When we decided to stick with Aubert&Mascoli and start a series of guided food and wine matching supperclub nights, i was quite convinced that the best way to enhance the flavours of the wines proposed during these nights was only to reproduce a regional foodie journey which could fit both the dish and the wine tasting experiences together. I asked myself: why not to revise a dish from the same region of the wine? I was always convinced that there must be some yet to be discovered reason for which some products grow only in some regions and go so bloody amazingly along each other. I just couldn’t help the picture of Tuscan people preparing the wrong food for the wrong wine for centuries and being happy with it. So i got my research started.
“Regional Italian cuisines for any future use” i labelled this new section section of my recipe book as i was coming up with ideas and gathering them up. Future matching nights with our wine girl Colleen (next one on the 10th of March) were coming anyway: too many good wines i wanted to find a good food pairing for!. And research is good anyway. All this studying, in fact, brought me to think of a sort of spin off series of supperclubs which will envisage some of the most interesting and not so known to the big audience regional Italian cuisines (next one on the 26th of February, inspired to the modern Roman cuisine. not to miss out! Only few places left, just to let you know). In this first recipe dedicated post, i’ll give my personal interpretation of the Mixed Herbs Gnocchi from Verbania, right on the north side of the Piedmont region, as they featured on our supperclub night in February.
Ingredients for 4 people:
350g “00” wheat flour
200g mixed fresh herbs
spoonful of nutmeg
1 handful of Pecorino Romano cheese
1 egg yolk
Making the gnocchi dough: boil in well boiling, and salted, water the potatoes, with the skins on, until ready for mashing. Then drain them and leave them cooling for a bit. When cold peel them off and place them in a pot. Get a nice potato masher and start the fight.
In the meantime get ready some fresh herbs. Choosing the herbs is really up to you: just try for a nice combination, i used chives, lemon thyme and parsley. Wash and clean them up and eventually chop what you have left on your kitchen board quite finely .
Put together flour, the egg yolk, mashing, nutmeg, cheese and a bit of salt and start sticking your fingers in it. You need to get a dough which is not too soft, not too dry and most of all not sticky! Help yourself with some more flour if you need it to thicken the dough but don’t overdose too much: it’s homemade, don’t ask the the dough to be nice and perfect, perfection is the results of many little imperfections that work together in quite a right way. They say so, at least 😉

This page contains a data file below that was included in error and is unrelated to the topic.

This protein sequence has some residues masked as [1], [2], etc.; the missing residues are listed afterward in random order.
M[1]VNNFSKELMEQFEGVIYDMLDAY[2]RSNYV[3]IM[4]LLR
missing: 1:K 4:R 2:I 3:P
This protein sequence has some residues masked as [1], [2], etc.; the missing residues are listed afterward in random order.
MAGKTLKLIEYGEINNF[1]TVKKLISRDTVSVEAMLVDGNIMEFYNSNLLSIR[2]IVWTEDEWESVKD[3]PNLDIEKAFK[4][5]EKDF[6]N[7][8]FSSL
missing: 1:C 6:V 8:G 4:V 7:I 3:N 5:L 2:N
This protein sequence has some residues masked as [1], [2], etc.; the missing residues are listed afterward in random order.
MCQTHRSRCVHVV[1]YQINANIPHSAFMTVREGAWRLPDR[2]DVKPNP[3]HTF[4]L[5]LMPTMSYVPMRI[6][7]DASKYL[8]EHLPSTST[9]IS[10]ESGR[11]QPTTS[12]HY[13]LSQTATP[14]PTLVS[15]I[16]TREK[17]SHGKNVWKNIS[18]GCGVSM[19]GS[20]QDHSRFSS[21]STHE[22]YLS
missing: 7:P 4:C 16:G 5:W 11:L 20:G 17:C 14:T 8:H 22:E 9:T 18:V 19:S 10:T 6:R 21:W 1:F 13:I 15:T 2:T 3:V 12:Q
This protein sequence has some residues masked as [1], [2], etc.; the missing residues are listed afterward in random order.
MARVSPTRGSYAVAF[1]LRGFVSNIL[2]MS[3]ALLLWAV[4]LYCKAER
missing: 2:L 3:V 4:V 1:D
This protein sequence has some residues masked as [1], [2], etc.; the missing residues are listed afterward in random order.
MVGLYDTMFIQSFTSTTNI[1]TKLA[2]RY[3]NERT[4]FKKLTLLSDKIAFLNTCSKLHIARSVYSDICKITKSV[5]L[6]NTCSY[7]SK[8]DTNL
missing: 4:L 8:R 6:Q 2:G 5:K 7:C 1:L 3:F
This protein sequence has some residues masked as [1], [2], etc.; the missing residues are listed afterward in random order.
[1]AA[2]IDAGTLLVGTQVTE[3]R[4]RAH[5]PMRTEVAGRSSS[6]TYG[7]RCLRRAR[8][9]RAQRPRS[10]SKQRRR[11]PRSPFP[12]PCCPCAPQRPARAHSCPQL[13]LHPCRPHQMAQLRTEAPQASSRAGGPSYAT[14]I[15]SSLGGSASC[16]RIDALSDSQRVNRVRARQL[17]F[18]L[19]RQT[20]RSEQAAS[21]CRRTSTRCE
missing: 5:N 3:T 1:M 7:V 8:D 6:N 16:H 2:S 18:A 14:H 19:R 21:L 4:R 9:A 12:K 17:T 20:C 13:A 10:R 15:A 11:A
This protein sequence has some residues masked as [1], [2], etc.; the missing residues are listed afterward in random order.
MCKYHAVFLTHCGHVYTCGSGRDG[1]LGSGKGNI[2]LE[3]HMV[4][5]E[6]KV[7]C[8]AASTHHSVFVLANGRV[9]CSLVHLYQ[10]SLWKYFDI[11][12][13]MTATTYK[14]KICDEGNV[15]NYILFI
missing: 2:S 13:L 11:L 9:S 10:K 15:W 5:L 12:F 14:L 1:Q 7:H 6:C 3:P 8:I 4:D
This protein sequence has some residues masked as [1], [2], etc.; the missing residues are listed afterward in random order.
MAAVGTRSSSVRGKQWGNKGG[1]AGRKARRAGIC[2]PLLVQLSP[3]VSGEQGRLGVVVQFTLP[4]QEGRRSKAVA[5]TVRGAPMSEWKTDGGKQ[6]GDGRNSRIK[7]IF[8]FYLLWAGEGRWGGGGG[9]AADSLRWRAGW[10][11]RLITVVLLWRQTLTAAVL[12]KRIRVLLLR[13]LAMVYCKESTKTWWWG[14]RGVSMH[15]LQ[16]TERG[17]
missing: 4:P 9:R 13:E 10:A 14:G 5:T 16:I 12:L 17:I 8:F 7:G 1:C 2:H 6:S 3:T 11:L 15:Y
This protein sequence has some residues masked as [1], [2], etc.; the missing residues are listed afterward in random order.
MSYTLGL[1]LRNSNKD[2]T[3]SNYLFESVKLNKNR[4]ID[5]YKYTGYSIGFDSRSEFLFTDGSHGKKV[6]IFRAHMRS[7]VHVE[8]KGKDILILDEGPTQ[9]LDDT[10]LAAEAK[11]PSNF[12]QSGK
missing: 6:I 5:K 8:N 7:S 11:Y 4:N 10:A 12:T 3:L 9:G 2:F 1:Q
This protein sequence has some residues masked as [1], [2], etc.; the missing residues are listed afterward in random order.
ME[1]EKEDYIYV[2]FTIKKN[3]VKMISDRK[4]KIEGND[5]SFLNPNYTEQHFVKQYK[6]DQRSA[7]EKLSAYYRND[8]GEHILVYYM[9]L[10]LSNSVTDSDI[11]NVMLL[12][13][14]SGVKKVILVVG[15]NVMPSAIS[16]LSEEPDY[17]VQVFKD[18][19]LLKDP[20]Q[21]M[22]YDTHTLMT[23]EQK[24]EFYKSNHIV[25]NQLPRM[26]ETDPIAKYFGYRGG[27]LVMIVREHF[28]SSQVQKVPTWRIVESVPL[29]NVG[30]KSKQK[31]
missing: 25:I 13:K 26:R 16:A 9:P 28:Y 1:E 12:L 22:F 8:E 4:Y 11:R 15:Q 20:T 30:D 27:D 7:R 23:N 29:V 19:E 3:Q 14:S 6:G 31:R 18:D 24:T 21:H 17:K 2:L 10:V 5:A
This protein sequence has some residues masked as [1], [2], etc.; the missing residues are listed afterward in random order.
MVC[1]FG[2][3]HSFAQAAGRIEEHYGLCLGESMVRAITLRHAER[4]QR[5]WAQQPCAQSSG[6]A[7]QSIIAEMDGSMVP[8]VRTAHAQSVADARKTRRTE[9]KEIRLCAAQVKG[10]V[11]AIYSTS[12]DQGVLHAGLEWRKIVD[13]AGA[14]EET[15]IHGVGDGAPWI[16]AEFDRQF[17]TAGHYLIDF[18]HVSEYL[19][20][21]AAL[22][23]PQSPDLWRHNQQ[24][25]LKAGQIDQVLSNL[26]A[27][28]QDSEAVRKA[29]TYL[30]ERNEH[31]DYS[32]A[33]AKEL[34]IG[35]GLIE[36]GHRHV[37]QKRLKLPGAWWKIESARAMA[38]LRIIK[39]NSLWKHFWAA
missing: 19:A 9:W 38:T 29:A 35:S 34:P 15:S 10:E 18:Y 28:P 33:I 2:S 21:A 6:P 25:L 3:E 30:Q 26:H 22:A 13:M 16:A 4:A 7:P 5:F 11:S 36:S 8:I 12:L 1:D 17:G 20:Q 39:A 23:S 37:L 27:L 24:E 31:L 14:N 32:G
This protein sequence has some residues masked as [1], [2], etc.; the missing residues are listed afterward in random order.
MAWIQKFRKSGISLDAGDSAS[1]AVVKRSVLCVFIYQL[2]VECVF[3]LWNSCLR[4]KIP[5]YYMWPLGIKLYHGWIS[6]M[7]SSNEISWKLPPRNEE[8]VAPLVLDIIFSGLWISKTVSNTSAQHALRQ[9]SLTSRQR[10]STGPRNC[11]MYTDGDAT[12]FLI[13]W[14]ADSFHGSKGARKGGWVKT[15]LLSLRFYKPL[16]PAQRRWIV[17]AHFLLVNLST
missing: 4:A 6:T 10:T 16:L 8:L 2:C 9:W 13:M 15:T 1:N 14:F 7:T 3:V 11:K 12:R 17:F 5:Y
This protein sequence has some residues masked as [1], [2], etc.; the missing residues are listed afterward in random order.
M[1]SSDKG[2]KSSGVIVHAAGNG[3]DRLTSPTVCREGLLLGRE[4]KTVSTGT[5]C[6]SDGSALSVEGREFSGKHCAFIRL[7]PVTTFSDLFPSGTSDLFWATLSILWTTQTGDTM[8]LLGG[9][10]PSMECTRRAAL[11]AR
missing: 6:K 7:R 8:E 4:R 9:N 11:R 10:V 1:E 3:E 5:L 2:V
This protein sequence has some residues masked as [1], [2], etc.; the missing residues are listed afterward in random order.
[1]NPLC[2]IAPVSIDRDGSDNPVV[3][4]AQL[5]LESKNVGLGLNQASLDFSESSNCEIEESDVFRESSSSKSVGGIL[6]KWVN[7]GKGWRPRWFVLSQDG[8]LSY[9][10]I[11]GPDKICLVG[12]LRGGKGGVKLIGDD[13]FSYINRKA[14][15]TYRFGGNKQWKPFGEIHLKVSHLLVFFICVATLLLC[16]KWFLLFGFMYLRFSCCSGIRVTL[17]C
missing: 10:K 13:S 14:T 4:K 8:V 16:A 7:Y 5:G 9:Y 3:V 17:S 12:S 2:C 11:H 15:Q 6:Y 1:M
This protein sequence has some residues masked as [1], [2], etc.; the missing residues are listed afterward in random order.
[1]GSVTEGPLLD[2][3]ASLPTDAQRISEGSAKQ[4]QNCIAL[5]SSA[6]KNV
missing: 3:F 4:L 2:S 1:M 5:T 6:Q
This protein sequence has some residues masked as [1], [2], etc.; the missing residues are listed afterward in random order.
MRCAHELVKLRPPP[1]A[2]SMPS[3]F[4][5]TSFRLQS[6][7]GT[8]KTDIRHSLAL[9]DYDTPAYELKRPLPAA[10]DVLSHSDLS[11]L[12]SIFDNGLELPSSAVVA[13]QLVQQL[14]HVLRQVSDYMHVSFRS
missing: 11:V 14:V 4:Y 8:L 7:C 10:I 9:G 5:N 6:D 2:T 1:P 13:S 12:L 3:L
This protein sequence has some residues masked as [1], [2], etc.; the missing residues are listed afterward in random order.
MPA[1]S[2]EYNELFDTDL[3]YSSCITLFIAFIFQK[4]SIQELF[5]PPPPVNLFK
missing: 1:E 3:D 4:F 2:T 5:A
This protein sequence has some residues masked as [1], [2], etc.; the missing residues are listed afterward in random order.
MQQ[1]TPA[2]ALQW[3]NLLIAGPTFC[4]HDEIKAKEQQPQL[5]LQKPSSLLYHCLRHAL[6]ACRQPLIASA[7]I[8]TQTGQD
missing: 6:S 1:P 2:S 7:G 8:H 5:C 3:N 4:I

Now you have to make the actual gnocchi. Either you to shape long strings and cut them up in little pieces or model little dough balls from the big dough ball with your hands, you will be fine. What you need to learn is how to give those things some gnocchi credibility. Get a fork and with its top side up, gently press the mini dough balls you shaped before, and pull them towards you giving them a nice oval, traditional shape. In this phase you might like to have a wooden board and some flour on it, just in case the gnocchi want to stick together against your evil plans of cooking them up 😉
Place the gnocchi you made on a tray, at a small distance fom one another and hey! you made some gnocchi, the Italian way!
A few tips to not poison your guests: gnocchi can be frozen. Homemade gnocchi like to be fresh and wild so if you have a good fridge storage you can prepare them one day in advance otherwise wait. If you’re serving them for lunch, get them ready in the morning, if you are serving them for supper, start the rolling just after lunch. Well, if you want to know why all this caring about storage, you can always leave them out of the fridge for one day and taste yourself how acidic they can get. And they really do get acidic, trust me 😛
You can serve the gnocchi with butter and sage, butter and Parmesan or try to invent some new ways. We made them with mussels. Whatever you decide to cook them with, always bear in mind a couple of things: gnocchi are the last thing you have to cook as they take oly 1-2 mins to be ready. Gnocchi are to be served straight away as they they get cold and soggy in no time!
Enjoy your foodie life and let us know how you find this recipe.
26/02 a modern Roman kitchen inspired supperclub
10/03 a food&wine matching night with Aubert&Mascoli throught the wines of Central and Southern Italy